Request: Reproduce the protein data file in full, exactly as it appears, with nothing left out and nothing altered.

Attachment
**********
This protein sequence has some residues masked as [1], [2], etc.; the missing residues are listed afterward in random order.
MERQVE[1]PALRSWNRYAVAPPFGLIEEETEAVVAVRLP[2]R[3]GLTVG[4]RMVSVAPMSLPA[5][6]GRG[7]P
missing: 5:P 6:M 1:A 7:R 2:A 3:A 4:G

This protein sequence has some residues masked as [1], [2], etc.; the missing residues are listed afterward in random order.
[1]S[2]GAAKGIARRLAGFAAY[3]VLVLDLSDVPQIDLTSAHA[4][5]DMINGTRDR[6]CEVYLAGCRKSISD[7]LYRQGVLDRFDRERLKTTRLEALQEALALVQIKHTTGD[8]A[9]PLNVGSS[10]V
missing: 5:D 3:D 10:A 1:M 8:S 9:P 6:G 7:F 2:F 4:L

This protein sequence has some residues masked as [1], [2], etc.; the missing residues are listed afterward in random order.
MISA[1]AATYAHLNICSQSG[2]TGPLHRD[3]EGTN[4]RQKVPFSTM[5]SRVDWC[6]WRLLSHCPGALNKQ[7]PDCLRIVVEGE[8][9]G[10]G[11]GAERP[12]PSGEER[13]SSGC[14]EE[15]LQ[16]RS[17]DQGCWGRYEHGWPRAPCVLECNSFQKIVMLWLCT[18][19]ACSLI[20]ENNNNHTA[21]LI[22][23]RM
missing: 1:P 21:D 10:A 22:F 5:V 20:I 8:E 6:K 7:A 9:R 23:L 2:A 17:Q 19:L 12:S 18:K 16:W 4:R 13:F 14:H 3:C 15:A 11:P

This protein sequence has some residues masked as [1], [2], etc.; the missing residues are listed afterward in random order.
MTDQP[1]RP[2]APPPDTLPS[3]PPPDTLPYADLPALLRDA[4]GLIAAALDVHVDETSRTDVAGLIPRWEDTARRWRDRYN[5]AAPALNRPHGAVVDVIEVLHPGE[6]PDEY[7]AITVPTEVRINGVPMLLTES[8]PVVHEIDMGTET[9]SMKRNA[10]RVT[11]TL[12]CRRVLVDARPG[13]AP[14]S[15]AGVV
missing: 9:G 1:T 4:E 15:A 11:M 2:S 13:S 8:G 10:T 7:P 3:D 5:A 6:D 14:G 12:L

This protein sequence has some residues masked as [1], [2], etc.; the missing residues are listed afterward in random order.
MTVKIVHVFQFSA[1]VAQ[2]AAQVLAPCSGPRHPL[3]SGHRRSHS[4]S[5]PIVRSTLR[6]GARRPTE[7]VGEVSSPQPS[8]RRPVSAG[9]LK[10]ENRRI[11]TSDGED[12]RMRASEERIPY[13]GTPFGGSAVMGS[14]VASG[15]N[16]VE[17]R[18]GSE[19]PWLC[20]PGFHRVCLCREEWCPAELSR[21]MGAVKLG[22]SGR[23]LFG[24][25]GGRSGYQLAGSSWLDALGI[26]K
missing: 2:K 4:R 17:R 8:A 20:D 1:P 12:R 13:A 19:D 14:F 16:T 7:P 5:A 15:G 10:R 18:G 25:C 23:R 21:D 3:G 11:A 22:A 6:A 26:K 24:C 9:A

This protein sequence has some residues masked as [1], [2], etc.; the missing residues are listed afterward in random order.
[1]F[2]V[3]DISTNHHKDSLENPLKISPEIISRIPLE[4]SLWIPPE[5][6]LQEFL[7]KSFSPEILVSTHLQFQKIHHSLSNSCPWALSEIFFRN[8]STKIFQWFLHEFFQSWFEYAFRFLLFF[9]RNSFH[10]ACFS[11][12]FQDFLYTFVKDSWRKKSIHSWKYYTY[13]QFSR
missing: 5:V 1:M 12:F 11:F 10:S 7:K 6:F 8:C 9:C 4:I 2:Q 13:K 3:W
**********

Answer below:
This protein sequence has some residues masked as [1], [2], etc.; the missing residues are listed afterward in random order.
MERQVE[1]PALRSWNRYAVAPPFGLIEEETEAVVAVRLP[2]R[3]GLTVG[4]RMVSVAPMSLPA[5][6]GRG[7]P
missing: 5:P 6:M 1:A 7:R 2:A 3:A 4:G

This protein sequence has some residues masked as [1], [2], etc.; the missing residues are listed afterward in random order.
[1]S[2]GAAKGIARRLAGFAAY[3]VLVLDLSDVPQIDLTSAHA[4][5]DMINGTRDR[6]CEVYLAGCRKSISD[7]LYRQGVLDRFDRERLKTTRLEALQEALALVQIKHTTGD[8]A[9]PLNVGSS[10]V
missing: 5:D 3:D 10:A 1:M 8:S 9:P 6:G 7:F 2:F 4:L

This protein sequence has some residues masked as [1], [2], etc.; the missing residues are listed afterward in random order.
MISA[1]AATYAHLNICSQSG[2]TGPLHRD[3]EGTN[4]RQKVPFSTM[5]SRVDWC[6]WRLLSHCPGALNKQ[7]PDCLRIVVEGE[8][9]G[10]G[11]GAERP[12]PSGEER[13]SSGC[14]EE[15]LQ[16]RS[17]DQGCWGRYEHGWPRAPCVLECNSFQKIVMLWLCT[18][19]ACSLI[20]ENNNNHTA[21]LI[22][23]RM
missing: 1:P 21:D 10:A 22:F 5:V 20:I 8:E 6:K 7:A 9:R 23:L 2:A 17:Q 19:L 12:S 18:K 16:W 4:R 13:F 14:H 3:C 15:A 11:P

This protein sequence has some residues masked as [1], [2], etc.; the missing residues are listed afterward in random order.
MTDQP[1]RP[2]APPPDTLPS[3]PPPDTLPYADLPALLRDA[4]GLIAAALDVHVDETSRTDVAGLIPRWEDTARRWRDRYN[5]AAPALNRPHGAVVDVIEVLHPGE[6]PDEY[7]AITVPTEVRINGVPMLLTES[8]PVVHEIDMGTET[9]SMKRNA[10]RVT[11]TL[12]CRRVLVDARPG[13]AP[14]S[15]AGVV
missing: 9:G 1:T 4:E 15:A 11:M 2:S 13:S 8:G 10:T 7:P 3:D 5:A 6:D 14:G 12:L

This protein sequence has some residues masked as [1], [2], etc.; the missing residues are listed afterward in random order.
MTVKIVHVFQFSA[1]VAQ[2]AAQVLAPCSGPRHPL[3]SGHRRSHS[4]S[5]PIVRSTLR[6]GARRPTE[7]VGEVSSPQPS[8]RRPVSAG[9]LK[10]ENRRI[11]TSDGED[12]RMRASEERIPY[13]GTPFGGSAVMGS[14]VASG[15]N[16]VE[17]R[18]GSE[19]PWLC[20]PGFHRVCLCREEWCPAELSR[21]MGAVKLG[22]SGR[23]LFG[24][25]GGRSGYQLAGSSWLDALGI[26]K
missing: 2:K 4:R 17:R 8:A 20:D 1:P 12:R 13:A 19:D 14:F 16:T 7:P 5:A 15:G 10:R 18:G 25:C 23:R 21:D 3:G 11:A 22:A 6:A 26:K 24:C 9:A

This protein sequence has some residues masked as [1], [2], etc.; the missing residues are listed afterward in random order.
[1]F[2]V[3]DISTNHHKDSLENPLKISPEIISRIPLE[4]SLWIPPE[5][6]LQEFL[7]KSFSPEILVSTHLQFQKIHHSLSNSCPWALSEIFFRN[8]STKIFQWFLHEFFQSWFEYAFRFLLFF[9]RNSFH[10]ACFS[11][12]FQDFLYTFVKDSWRKKSIHSWKYYTY[13]QFSR
missing: 5:V 1:M 12:F 11:F 10:S 7:K 6:F 8:C 9:C 4:I 2:Q 13:K 3:W